Red Mountain Sage, Fiery Sage

Salvia darcyi

Family: Lamiaceae (lay-mee-AY-see-ee) (Info)
Genus: Salvia (SAL-vee-uh) (Info)
Species: darcyi
Synonym:Salvia oresbia
Synonym:Salvia schaffneri
» View all varieties of Salvias


Alpines and Rock Gardens



4-6 ft. (1.2-1.8 m)


24-36 in. (60-90 cm)


USDA Zone 8a: to -12.2 C (10 F)

USDA Zone 8b: to -9.4 C (15 F)

USDA Zone 9a: to -6.6 C (20 F)

USDA Zone 9b: to -3.8 C (25 F)

USDA Zone 10a: to -1.1 C (30 F)

USDA Zone 10b: to 1.7 C (35 F)

USDA Zone 11: above 4.5 C (40 F)

Sun Exposure:

Full Sun

Sun to Partial Shade



Bloom Color:


Bloom Time:

Mid Spring

Late Spring/Early Summer

Mid Summer

Late Summer/Early Fall

Mid Fall

Late Fall/Early Winter



Other details:

Unknown - Tell us

Soil pH requirements:

7.6 to 7.8 (mildly alkaline)

7.9 to 8.5 (alkaline)

Patent Information:


Propagation Methods:

Unknown - Tell us

Seed Collecting:

Unknown - Tell us

Foliage Color:

Unknown - Tell us

Bloom Characteristics:

This plant is attractive to bees, butterflies and/or birds

Water Requirements:

Drought-tolerant; suitable for xeriscaping

Average Water Needs; Water regularly; do not overwater

Where to Grow:

Unknown - Tell us


This plant has been said to grow in the following regions:

Midland City, Alabama

Benson, Arizona

Green Valley, Arizona

Tucson, Arizona

Clayton, California

Nevada City, California

Ramona, California

Richmond, California

Deland, Florida

Douglas, Georgia

Hebron, Kentucky

Rodeo, New Mexico

Hennessey, Oklahoma

Austin, Texas

Belton, Texas

Dallas, Texas

San Antonio, Texas

Tyler, Texas

Vashon, Washington

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Gardeners' Notes:


On Apr 26, 2013, KWM_SA from San Antonio, TX wrote:

I received mine as a pass-along from my neighbor who has a huge stand of it. I grow it in dappled shade with splashes of morning sun in a dry bermed bed. It spreads out (presumably by underground runners) and after a couple of years it's really starting to fill in the area. It has tall bloom spikes that come up from a 1-2' tall plant with brilliant red flowers. Popular with hummingbirds of course. Mine are fairly drought tolerant because of the shade but they don't bloom as continuously. They die back in cold winters and sprout back from the roots.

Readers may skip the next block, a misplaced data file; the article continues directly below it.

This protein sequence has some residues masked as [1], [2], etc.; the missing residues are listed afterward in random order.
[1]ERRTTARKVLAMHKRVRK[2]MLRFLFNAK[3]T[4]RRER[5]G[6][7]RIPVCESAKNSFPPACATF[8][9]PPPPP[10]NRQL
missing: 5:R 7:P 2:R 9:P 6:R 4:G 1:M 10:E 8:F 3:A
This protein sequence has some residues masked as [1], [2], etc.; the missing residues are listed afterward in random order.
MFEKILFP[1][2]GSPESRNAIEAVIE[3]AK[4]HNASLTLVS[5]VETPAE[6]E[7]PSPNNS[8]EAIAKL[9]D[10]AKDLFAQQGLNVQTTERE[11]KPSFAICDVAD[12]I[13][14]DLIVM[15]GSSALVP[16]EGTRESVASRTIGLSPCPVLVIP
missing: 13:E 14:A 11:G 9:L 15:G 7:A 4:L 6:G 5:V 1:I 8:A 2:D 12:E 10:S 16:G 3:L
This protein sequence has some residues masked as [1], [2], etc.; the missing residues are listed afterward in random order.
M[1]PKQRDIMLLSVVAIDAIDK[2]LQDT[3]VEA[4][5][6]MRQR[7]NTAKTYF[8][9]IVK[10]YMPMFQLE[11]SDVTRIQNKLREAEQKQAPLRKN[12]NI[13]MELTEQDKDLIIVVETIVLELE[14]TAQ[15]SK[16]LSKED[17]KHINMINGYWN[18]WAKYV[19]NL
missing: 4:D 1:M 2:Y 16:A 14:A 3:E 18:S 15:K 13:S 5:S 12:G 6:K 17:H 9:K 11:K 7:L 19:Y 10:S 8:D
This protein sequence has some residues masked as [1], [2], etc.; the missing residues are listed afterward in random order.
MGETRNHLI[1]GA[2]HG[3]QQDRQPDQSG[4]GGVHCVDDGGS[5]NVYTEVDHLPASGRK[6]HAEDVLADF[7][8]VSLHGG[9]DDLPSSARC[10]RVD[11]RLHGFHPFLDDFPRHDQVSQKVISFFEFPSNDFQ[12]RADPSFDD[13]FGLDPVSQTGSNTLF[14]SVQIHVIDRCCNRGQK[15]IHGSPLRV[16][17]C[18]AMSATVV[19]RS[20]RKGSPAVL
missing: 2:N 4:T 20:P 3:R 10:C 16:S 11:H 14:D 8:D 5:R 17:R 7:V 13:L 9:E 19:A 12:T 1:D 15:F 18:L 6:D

On May 2, 2011, saltcedar from Austin, TX (Zone 8b) wrote:

This Salvia was a tough, reliable, xeric bloomer here in Austin, TX.
No more, it is now rarely able to set flowers without attack from
various Lepidoptera. Larvae abort spikes or consume blossoms daily.


On Apr 19, 2011, mjsponies from DeLand/Deleon Springs, FL (Zone 8b) wrote:

I've grown this in Central Florida for 3-4? years now. It's in full sun from Sunrise till about 2-3:00 in the afternoon. It tolerates humidity quite well, only sulking a bit in the wettest of weather so I don't believe that some of the other comments are "sealed in stone".
It is planted in well draining soil, with a light layer of mulch to keep the roots cool and is setting buds now, which is pretty much been the standard since I've had it.
Always a prolific bloomer with not much care.
Never had much of a problem with pests/diseases either.


On Oct 8, 2010, bandjzmom from Ringgold, GA (Zone 7a) wrote:

My neighbor has bought this plant for the last two years, because it did not come back here in zone 7a. The Hummingbirds adore it, and it is in bloom for a long time into the fall.


On Aug 26, 2004, Trochilidae from Tucson
United States wrote:

Blooming from late spring through fall, Salvia darcyi is the best hummingbird-attracting plant for the high desert. It needs lime in the soil to thrive, as well as low humidity and lots of sun. Can be propagated through rooted stem cuttings or tease off parts of the root system, as it is stoloniferous.


On May 9, 2004, sweetgrass from Louisville, CO wrote:

I live in Colorado, zone 5.
Planted it last year in a very dry area. It grew beautifully and bloomed all summer.
It is coming back this year having weathered temperatures as low as 5 below zero, plus snow.
I'd like to find more of this plant since I believe I bought it in Utah.